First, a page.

Well-known proverbs from one language and culture as understood by 12-year-old Indonesian students (from Central Kalimantan) learning English as a second language.
English proverb beginning . . . . Indonesian ending
(cultural interpretation, based on 5 months of experience in Indonesian)
Don’t change horses . . . . don’t change friends.
(Loyalty to family and friends are very important here.)
No news is . . . . a bad sign.
(In a developing country like Indonesia, no news means that telecommunications have broken down again.)
If you lie down with dogs . . . . you’ll feel what dogs feel like.
(This shows the closeness to nature of the local kids.)
The pen is mightier than . . . . the pencil.
(Official documents, signed in pen with multiple signatures, are required for virtually everything.)
Where there’s smoke . . . . there’s pollution.
(Smoke pollution from burning yard waste and peat and forest fires is a major problem here in Central Kalimantan.)
Laugh and the whole world laughs with you, cry and . . . . the whole family cry with you.
(Family units are close and supportive and willing to sacrifice to care for each other.)
Never underestimate the power of . . . . respect.
(Respect is a primary virtue for people of all ages here.)
Don’t bite the hand that . . . . is dirty.
(Cleanliness is important for preventing disease . . . . typhoid is not uncommon here.)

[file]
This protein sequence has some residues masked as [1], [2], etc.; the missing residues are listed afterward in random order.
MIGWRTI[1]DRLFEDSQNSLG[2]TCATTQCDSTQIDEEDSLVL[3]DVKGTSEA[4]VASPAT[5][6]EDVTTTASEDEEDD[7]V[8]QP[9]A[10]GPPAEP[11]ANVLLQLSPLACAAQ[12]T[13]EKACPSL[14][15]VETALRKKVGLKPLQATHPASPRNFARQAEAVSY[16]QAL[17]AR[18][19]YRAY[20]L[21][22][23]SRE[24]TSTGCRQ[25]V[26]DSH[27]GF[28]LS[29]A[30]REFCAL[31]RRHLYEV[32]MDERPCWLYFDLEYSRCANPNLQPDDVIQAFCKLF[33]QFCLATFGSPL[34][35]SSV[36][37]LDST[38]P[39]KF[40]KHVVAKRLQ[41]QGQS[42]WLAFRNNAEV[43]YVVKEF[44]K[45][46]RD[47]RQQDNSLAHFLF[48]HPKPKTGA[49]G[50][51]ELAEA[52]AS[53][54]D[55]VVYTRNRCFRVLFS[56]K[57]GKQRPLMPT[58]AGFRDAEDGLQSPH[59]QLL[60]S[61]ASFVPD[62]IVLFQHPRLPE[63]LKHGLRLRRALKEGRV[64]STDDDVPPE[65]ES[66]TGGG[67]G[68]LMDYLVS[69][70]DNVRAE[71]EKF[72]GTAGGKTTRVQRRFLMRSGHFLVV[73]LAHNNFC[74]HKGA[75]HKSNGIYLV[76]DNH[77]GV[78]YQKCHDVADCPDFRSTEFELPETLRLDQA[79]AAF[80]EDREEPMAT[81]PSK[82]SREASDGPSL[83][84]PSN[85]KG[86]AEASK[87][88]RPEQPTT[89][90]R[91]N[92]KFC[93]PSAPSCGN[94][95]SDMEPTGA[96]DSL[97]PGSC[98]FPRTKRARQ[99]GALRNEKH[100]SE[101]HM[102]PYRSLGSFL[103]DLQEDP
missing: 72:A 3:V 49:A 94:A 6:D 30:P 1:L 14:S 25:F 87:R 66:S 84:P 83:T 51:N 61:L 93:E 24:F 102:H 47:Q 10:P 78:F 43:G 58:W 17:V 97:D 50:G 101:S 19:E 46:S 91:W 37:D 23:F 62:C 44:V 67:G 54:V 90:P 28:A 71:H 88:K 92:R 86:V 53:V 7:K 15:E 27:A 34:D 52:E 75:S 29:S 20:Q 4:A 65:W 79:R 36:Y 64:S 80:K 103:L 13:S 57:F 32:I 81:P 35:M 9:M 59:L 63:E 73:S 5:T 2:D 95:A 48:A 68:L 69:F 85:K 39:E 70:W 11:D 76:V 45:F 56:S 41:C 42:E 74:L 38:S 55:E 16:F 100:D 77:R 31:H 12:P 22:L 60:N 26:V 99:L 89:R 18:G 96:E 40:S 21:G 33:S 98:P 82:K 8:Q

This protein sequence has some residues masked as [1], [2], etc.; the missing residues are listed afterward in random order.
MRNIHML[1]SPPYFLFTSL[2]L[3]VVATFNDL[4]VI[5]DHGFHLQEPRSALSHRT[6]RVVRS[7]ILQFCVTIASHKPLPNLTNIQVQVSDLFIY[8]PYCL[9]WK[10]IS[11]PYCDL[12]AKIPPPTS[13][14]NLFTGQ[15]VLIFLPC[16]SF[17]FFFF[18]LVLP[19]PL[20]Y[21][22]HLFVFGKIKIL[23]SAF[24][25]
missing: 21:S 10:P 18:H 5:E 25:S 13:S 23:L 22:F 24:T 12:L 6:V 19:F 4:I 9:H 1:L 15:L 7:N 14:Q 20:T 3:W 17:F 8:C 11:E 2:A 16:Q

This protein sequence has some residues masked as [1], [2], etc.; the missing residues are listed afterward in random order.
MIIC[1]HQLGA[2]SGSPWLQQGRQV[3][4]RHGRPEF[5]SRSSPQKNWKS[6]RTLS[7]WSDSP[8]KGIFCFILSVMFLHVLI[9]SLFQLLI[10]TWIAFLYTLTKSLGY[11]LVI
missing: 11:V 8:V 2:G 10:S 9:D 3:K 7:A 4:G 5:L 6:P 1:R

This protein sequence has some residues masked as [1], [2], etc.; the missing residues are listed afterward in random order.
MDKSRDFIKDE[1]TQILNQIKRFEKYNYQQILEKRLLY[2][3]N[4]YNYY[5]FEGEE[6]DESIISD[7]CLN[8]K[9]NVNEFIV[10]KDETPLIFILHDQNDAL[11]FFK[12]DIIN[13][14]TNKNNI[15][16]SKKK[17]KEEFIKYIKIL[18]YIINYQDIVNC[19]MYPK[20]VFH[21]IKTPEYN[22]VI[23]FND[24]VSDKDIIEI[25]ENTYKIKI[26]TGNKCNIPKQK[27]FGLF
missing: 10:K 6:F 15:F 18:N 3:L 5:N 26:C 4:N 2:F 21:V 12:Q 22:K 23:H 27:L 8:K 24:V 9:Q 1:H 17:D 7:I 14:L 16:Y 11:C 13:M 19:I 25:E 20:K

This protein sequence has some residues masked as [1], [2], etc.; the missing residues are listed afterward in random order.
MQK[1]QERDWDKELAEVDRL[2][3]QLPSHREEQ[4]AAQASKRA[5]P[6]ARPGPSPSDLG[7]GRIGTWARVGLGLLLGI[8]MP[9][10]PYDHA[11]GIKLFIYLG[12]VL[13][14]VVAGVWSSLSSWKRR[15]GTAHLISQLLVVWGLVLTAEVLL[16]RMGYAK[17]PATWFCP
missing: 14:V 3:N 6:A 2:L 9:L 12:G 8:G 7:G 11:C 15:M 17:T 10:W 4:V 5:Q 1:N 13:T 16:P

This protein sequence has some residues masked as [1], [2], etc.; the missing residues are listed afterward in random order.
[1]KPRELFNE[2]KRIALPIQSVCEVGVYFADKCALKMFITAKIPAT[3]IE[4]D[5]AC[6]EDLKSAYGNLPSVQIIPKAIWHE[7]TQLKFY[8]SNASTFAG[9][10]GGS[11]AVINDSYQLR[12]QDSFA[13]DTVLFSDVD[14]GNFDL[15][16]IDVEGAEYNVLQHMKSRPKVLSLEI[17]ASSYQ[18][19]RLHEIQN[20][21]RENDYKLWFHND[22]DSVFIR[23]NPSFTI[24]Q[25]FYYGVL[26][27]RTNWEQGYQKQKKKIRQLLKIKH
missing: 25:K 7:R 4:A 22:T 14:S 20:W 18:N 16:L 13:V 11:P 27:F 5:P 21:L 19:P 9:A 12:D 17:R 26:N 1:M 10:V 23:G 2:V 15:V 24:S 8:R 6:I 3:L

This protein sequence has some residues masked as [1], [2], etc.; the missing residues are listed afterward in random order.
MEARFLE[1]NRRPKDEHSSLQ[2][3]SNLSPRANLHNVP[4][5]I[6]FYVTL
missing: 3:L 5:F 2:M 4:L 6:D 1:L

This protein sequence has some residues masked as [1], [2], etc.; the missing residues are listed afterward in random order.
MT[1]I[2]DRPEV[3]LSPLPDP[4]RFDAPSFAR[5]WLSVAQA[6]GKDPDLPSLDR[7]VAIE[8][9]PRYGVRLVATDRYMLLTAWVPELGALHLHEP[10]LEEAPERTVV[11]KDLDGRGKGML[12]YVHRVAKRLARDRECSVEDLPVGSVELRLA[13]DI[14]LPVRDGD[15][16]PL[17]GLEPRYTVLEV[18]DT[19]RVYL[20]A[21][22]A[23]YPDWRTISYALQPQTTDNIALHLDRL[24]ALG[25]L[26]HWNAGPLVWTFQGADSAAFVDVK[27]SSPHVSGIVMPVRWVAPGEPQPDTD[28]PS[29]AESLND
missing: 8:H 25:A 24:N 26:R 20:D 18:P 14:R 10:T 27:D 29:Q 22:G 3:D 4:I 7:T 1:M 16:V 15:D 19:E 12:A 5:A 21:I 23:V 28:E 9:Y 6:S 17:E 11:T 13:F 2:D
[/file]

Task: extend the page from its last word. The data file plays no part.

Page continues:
Love all, trust . . . . God.
(Indonesia is a country of strong religious faith–Muslim, Christian, Buddhist, Confucian, and Hindu.)
Better late than . . . . early.
(When Indonesians are late (most of the time), they shrug their shoulders and say, “jam karet”–time is rubber.)
Strike while the . . . . thrower throw the ball.
(Sports–especially soccer–are a major form of exercise and social interchange. S’s on verbs, like stoplights, are optional.)
A bird in the hand . . . . sing for you.
(Birds here sing constantly from 4 am until dark, and some real screechers hold sway in the evening.)
When the blind lead the blind . . . . they will get accident.
(Given how people drive here, you wonder why there aren’t more accidents–or blind people.)
If at first you don’t succeed . . . . you should try better.
(Many of our students know the difference between working hard and working smart, a good sign for the future of the country.)
Don’t put off ’til tomorrow what . . . .you want to express.
(This is counter-cultural advice. Most people would rather say nothings than to risk upsetting social harmony, the ultimate Indonesian virtue.)
6/2012, Cedar Barstow and Ren Feldman